What My Basket Holds – 2013

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It has been a year since I started my blog, Simply Life Lessons, and lately, I have been so busy learning life lessons that I have not taken the time to stop and tell you about them.

My 5 1/2 years in Colorado have been “Smack in the Face” hard and the most memorable and enjoyable that I know.  There is no way to sugarcoat the trials nor the lessons that have come my way, but, if we all handed in our basket of troubles to exchange, I would take mine back, and if there ever was a place to surround yourself with kind, giving, caring, loving friends and healing strength and peace, it is Estes Park, Colorado.

A glimpse into my  year . . .

I laughed, cried, cursed, questioned, promised, succeeded, failed, and learned.

  • Stephanie got married. Beautiful wedding. Happy couple. Good life ahead.
  • Zia started kindergarten.
  • I left one great job and started another great job.
  • The flood. It happened. Anything that can be said, has been.
  • Changed addresses.
  • The word “Divorce” became easier to say.
  • Dating became interesting and unpredictable, to say the least
  • Experienced hospitalization and two surgeries.
  • Mother passed away.
  • Traveled a bit.
  • Started a weight loss journey.
  • Missed my dad.
  • Made new friends.

There was nothing simple about most of my Life Lessons this year. I don’t know why. Is God trying to make a better person of me? Karma? (Am surely hoping not!). Stuff happens? It’s my turn? I don’t have answers and have quit asking questions.

Mother died in January. No matter how prepared you are, you are never ready.  I spent the next day after she died learning to knit. She would respect that. In May, the family gathered in Illinois to bury both of our parents. Closure doesn’t truly ever come when you’re suddenly an orphan, (Daddy died in August, 2011(, but I can say I learned much about the grieving process, and there is eventually a place of peace. Memories become more precious, and understanding more sure.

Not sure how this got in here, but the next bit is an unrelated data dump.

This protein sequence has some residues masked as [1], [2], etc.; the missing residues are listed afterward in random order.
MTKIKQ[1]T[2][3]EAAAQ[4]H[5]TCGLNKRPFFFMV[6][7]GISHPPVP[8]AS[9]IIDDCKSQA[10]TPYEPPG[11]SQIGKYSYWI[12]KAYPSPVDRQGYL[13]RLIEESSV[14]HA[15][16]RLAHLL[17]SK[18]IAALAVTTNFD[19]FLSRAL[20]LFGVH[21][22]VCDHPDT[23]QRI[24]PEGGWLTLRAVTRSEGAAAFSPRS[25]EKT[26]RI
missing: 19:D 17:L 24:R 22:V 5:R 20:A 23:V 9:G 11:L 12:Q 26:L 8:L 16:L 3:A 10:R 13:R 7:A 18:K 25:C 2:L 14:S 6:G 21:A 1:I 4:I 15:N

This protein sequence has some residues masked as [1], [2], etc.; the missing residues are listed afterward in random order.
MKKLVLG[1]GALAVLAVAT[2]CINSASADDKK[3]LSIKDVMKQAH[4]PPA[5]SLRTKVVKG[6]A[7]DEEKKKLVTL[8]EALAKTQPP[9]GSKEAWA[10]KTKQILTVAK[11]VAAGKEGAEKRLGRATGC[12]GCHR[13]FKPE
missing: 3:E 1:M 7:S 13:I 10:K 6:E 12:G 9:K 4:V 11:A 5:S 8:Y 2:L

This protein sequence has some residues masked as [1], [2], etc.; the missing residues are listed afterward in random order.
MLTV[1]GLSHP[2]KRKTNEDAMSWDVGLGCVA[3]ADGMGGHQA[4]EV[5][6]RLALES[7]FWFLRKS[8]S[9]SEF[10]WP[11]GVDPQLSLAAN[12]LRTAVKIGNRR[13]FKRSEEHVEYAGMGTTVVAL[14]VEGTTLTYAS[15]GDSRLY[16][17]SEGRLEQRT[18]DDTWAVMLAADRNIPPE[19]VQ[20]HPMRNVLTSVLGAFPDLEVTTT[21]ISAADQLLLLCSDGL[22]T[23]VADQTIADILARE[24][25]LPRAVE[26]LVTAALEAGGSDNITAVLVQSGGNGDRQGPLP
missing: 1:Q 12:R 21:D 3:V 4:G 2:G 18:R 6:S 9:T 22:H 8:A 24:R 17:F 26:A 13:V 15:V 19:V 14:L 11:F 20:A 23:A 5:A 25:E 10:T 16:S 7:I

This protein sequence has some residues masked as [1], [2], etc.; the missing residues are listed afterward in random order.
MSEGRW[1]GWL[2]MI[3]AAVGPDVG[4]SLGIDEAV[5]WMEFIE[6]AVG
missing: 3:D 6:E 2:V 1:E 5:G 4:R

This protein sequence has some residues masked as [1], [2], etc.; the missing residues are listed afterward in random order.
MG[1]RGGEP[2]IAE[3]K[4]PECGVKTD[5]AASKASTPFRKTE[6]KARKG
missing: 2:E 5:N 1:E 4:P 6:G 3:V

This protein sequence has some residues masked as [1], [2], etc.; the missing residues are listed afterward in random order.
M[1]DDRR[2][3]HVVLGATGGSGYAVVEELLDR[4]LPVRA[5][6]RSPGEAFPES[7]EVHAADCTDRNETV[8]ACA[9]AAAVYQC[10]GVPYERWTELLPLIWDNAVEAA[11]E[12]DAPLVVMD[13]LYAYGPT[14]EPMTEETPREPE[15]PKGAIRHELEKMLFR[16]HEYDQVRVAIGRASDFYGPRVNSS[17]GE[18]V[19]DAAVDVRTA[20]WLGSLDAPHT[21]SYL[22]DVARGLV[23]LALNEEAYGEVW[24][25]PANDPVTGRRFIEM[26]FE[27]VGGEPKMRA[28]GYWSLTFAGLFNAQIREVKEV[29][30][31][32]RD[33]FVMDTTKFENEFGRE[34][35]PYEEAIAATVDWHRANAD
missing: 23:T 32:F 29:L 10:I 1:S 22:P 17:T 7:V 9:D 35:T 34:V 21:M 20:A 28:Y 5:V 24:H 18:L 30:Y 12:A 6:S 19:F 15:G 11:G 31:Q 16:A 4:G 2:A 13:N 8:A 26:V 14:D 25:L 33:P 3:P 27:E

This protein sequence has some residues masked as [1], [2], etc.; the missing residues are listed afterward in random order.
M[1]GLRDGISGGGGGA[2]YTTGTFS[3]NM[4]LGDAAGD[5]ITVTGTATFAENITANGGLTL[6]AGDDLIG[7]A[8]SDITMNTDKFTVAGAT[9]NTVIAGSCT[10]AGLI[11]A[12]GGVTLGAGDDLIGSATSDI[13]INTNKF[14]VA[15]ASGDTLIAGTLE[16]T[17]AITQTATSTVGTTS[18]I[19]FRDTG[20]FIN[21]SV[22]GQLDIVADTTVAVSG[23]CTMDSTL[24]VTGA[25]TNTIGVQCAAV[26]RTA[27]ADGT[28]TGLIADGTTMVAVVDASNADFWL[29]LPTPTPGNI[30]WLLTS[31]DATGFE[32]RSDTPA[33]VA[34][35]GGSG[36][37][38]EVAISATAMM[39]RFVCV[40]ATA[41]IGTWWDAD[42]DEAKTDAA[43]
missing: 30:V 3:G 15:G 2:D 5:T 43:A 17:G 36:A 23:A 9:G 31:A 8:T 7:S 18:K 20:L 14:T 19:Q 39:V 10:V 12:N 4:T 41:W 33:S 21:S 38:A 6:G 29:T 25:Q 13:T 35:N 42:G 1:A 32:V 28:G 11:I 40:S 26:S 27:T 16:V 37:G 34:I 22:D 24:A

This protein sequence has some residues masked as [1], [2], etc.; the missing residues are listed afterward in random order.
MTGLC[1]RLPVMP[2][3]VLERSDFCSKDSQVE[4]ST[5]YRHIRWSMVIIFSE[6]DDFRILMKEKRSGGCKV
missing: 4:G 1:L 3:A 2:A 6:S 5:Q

My man who swept me off my feet last year? Bumpy ride. Sad ride. I doubted. He failed. Second chances. I learned that relationships at 50+ are far different from being 18 when it’s all goofy and mushy and carving hearts in trees. Life goes on. Regardless of the outcome, this was a necessary journey than I am thankful for. Very recently I met him again for the first time, so we talk, and I am trying to learn to trust. Does my heart need as much protection as I try to give it?

Zia started school in August, and in Week 2 was chosen as Student of the Week and voted as having the Nicest Smile.  Proud? You bet! She loves the classroom, her friends, being obedient and making the grade. It was a difficult transition to go from caring for her everyday to seeing her a couple hours a week, but she is busy and happy and becoming an amazing young lady. Grammie is thankful to have her as my granddaughter.